Enforcement of adjudication determinations - no notice required
A recent Court of Appeal decision from New South Wales serves as a timely reminder of the onward march of payment, under security of payment legislation.
The decision arose from a dispute between Fitz Jersey Limited (Fitz Jersey), a property developer, and Atlas Construction Group Pty Limited (Atlas), the builder that Fitz Jersey engaged to design and construct a major development project at Mascot in Sydney.
An adjudicator held that Atlas was entitled to payment, in full, of the amount claimed in its final payment claim issued under the Building and Construction Industry Security of Payment Act 1999 (NSW) (SoP Act).
Fitz Jersey commenced proceedings in the Supreme Court to challenge the validity of the adjudicator’s decision, but failed to take any steps to prevent Atlas from enforcing the adjudication determination in the meantime.
Shortly after the commencement of the court proceedings, Atlas registered the adjudication certificate as a judgment, and obtained a garnishee order which allowed it to be paid the adjudicated amount (almost $11 million) directly by Fitz Jersey’s bank.
Fitz Jersey unsuccessfully applied to set aside the garnishee order, and have the money repaid. On appeal, Fitz Jersey contended (in broad terms) that Atlas should have notified it of the judgment before seeking to enforce it using the garnishee order, and/or that Atlas should have informed the Court when seeking the garnishee order, of Fitz Jersey’s challenge to the validity of the adjudication certificate.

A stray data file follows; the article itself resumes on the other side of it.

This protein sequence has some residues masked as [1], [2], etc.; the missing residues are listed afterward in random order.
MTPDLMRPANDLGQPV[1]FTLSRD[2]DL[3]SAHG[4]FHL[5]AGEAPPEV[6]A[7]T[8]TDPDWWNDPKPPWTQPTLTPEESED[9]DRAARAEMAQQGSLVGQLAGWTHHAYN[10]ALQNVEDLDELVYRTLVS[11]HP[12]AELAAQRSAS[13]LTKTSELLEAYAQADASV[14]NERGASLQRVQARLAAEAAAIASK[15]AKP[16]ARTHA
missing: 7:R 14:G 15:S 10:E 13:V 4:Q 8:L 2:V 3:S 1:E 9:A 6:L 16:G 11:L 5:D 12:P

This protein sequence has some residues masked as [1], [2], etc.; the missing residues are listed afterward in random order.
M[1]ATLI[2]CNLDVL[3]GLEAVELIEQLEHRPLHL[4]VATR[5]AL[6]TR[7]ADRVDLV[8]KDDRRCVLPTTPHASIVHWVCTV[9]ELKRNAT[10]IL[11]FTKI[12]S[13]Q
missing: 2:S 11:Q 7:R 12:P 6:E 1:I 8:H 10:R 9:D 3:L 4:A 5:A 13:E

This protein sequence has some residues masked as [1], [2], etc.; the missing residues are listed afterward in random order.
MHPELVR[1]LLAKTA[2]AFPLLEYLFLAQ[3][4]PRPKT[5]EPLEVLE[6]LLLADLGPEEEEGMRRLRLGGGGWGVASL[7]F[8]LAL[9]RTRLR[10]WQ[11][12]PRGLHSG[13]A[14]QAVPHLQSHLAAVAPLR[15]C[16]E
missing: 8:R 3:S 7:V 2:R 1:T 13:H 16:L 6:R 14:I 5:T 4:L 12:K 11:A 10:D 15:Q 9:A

In rejecting these arguments, the Court of Appeal held that:
a judgment can be enforced without notifying the other party, and the specific legal grounds relied upon by Fitz Jersey did not change this; and
Atlas’ duty of disclosure to the Court when seeking the garnishee order without Fitz Jersey present, only extended to disclosure of any circumstances which would disentitle it to the relief that it was seeking. Fitz Jersey’s challenge of the adjudicator’s decision did not have to be disclosed.